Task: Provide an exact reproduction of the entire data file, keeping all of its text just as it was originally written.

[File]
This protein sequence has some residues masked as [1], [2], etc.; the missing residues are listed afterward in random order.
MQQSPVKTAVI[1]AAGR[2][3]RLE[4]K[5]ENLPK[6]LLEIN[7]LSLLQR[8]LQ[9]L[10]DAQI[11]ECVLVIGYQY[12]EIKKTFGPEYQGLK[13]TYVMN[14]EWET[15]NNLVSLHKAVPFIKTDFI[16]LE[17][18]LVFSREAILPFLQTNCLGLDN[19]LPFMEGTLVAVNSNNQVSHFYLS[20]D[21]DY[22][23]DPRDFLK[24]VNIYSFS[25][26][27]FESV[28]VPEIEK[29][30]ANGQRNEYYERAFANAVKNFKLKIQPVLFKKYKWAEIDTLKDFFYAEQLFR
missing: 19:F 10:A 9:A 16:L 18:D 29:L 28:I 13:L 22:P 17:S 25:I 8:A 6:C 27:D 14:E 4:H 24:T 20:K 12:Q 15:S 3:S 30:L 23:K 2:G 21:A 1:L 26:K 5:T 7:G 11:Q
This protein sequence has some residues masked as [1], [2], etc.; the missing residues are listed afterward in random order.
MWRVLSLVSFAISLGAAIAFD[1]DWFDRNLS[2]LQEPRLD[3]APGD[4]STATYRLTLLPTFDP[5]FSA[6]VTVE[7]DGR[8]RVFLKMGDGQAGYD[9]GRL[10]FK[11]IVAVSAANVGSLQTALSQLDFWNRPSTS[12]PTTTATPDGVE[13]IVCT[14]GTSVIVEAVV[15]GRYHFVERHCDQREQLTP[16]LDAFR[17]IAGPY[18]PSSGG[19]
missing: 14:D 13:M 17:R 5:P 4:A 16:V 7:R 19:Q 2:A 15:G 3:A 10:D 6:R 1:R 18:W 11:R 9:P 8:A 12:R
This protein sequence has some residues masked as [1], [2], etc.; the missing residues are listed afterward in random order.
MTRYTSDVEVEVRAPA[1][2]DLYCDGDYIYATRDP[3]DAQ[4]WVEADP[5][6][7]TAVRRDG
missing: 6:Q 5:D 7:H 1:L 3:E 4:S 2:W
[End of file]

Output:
This protein sequence has some residues masked as [1], [2], etc.; the missing residues are listed afterward in random order.
MQQSPVKTAVI[1]AAGR[2][3]RLE[4]K[5]ENLPK[6]LLEIN[7]LSLLQR[8]LQ[9]L[10]DAQI[11]ECVLVIGYQY[12]EIKKTFGPEYQGLK[13]TYVMN[14]EWET[15]NNLVSLHKAVPFIKTDFI[16]LE[17][18]LVFSREAILPFLQTNCLGLDN[19]LPFMEGTLVAVNSNNQVSHFYLS[20]D[21]DY[22][23]DPRDFLK[24]VNIYSFS[25][26][27]FESV[28]VPEIEK[29][30]ANGQRNEYYERAFANAVKNFKLKIQPVLFKKYKWAEIDTLKDFFYAEQLFR
missing: 19:F 10:A 9:A 16:L 18:D 29:L 28:I 13:L 22:P 17:S 25:I 8:A 6:C 27:D 14:E 4:H 24:T 20:K 12:Q 15:S 3:S 30:L 23:K 2:G 21:A 1:L 26:K 5:T 7:G 11:Q
This protein sequence has some residues masked as [1], [2], etc.; the missing residues are listed afterward in random order.
MWRVLSLVSFAISLGAAIAFD[1]DWFDRNLS[2]LQEPRLD[3]APGD[4]STATYRLTLLPTFDP[5]FSA[6]VTVE[7]DGR[8]RVFLKMGDGQAGYD[9]GRL[10]FK[11]IVAVSAANVGSLQTALSQLDFWNRPSTS[12]PTTTATPDGVE[13]IVCT[14]GTSVIVEAVV[15]GRYHFVERHCDQREQLTP[16]LDAFR[17]IAGPY[18]PSSGG[19]
missing: 14:D 13:M 17:R 5:P 4:A 16:V 7:R 19:Q 2:A 15:G 3:A 10:D 6:R 1:R 18:W 11:R 9:P 8:A 12:R
This protein sequence has some residues masked as [1], [2], etc.; the missing residues are listed afterward in random order.
MTRYTSDVEVEVRAPA[1][2]DLYCDGDYIYATRDP[3]DAQ[4]WVEADP[5][6][7]TAVRRDG
missing: 6:Q 5:D 7:H 1:L 3:E 4:S 2:W